Self to Assisted Customer Service: Are You Passing or Dropping the Baton?

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While many brands and organizations are stepping up and keeping up when it comes to multichannel customer service, it’s the transition between channels where service often stumbles, causing extra frustration for customers, even those who wanted to save time and effort by serving themselves.

For the first time in the history of Forrester Research’s North American Consumer Technographics Customer Life Cycle Survey, consumers now say they are using self-service FAQ pages on a company’s website for customer service more often than speaking with a live agent on the phone. According to the survey, self-service channel usage has increased from 67% in 2012 to 76% in 2014, while phone usage remains the same at 73%. These findings correspond with another recent survey from CEB that says 57.7% of customers will first visit a company’s website to resolve their issues. And that’s terrific, except that 35.5% were on the company’s website when they called an agent.

Due to issue complexity or lack of information, online self-service cannot resolve every customer’s issue or question. In the move from self to assisted service is where we need to look at reducing a customer’s effort and creating a smoother baton pass to agent support. Right now, many self-service portals aren’t effectively passing that baton. Instead, they’re creating or escalating customer frustrations, causing friction between the customer and the agent right from the start. In a self to assisted service escalation, give your agents the best opportunity to start and end on a positive note. Here are three key ways to set your customers and your agents up for self to assisted success:

1. Make it easy to make contact. Some brands and organizations make their online customer self-service offering an island to itself, but the best build bridges between service channels. Make sure your self-service site includes one or more assisted service options such as support ticketing, a customer service email address, a support number and/or live chat. Live chat pairs especially well with online self-service as it allows the customer to stay on the same platform and many times multitask during the interaction with the agent, saving the customer time. In numerous surveys, chat has received high marks for customer satisfaction. (Read 5 Reasons It’s Time to Chat with Your Customers)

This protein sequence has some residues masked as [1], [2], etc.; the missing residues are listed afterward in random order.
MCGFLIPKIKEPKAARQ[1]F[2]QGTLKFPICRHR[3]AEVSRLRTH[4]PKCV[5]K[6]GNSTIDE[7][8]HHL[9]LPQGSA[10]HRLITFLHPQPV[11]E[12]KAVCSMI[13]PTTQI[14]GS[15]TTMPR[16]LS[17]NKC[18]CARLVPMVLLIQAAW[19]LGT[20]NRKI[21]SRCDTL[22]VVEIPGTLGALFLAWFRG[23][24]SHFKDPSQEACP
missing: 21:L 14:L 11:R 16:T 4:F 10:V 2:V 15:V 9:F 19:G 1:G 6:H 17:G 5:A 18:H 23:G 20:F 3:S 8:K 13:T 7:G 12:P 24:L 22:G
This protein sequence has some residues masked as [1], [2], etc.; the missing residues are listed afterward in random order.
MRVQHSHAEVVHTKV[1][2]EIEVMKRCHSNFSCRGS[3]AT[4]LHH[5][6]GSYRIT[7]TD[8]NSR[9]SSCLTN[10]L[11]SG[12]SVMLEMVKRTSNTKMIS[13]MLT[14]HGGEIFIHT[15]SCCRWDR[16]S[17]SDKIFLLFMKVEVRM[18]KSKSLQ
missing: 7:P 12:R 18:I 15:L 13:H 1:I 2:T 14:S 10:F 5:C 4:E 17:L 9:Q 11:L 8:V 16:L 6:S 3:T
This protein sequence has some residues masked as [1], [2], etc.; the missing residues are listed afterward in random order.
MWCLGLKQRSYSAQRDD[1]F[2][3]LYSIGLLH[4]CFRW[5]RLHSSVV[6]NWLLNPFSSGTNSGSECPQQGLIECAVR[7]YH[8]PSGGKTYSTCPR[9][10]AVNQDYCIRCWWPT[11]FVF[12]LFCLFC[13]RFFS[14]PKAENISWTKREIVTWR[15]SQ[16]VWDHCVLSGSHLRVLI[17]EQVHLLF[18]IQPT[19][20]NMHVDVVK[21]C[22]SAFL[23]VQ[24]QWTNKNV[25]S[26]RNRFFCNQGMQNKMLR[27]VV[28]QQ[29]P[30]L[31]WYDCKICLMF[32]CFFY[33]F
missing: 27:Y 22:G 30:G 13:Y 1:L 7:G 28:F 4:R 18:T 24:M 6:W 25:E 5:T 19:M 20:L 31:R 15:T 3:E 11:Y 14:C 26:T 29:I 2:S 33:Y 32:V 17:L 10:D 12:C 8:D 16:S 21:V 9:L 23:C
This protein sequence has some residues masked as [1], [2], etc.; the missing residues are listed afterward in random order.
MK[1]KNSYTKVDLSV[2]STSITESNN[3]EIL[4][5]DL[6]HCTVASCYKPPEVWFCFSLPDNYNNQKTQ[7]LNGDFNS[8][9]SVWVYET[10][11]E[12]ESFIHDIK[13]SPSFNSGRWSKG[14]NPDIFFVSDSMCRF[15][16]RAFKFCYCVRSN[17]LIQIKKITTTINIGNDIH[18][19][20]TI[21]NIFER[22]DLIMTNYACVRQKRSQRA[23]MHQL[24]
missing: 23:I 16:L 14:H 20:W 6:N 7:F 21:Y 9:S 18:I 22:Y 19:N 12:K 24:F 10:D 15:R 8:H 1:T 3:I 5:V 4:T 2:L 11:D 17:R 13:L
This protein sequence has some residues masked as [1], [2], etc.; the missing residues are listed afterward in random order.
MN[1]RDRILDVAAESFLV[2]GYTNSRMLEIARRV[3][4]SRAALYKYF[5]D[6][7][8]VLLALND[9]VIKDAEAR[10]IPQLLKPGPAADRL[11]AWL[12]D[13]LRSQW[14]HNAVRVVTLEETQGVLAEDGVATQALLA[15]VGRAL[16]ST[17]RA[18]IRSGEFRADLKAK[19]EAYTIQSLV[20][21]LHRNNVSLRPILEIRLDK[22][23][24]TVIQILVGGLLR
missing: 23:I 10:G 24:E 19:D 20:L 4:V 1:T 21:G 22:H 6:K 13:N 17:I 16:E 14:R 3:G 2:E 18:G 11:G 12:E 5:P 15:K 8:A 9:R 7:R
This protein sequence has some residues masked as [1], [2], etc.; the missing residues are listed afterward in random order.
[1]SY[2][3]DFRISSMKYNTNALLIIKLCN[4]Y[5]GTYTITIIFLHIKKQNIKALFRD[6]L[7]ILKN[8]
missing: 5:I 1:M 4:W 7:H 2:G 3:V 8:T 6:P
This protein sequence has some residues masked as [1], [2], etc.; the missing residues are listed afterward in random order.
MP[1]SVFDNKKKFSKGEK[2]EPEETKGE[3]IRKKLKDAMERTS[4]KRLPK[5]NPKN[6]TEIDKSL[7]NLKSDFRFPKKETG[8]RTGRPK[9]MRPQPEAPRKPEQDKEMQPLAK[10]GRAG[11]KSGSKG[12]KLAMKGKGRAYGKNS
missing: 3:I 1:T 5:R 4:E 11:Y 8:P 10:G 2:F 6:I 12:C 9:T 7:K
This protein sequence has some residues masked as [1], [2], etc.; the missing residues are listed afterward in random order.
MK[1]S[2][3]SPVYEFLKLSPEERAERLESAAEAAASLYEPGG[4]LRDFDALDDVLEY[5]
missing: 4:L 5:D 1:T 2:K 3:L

2. Give customers the information they want. Make your customer service content easily searchable and when possible, do not gate it. Organize your service content by most-viewed and recently-added, as well as add a featured content section for trending issues or popular topics. If customers can’t find the self-service information they’re looking for, or information is dated, requires a log-in or is incomplete, the customer’s self-service frustrations will carry over and be conveyed to the assisted service agent in addition to the original issue or question.

3. Give agents the information they need. When a customer makes contact with an agent, that customer may have already looked through ten knowledgebase articles, tried to submit a support ticket and filled in a feedback request. Empower your agents with as much real-time above the queue customer insights as possible, so that an already frustrated customer doesn’t become more so by being asked to repeat the actions they’ve already taken.

The same CEB research cited above found that when customer effort is made or kept low, 94% of consumers will make additional purchases from that brand and 81% will spread positive word of mouth about the company. Conversely, when customer effort is high, 96% say they will look for another brand to do business with.

When self-service doesn’t yield the answer your customer was looking for, make sure it still assists your customers in achieving a positive, effective and efficient resolution.

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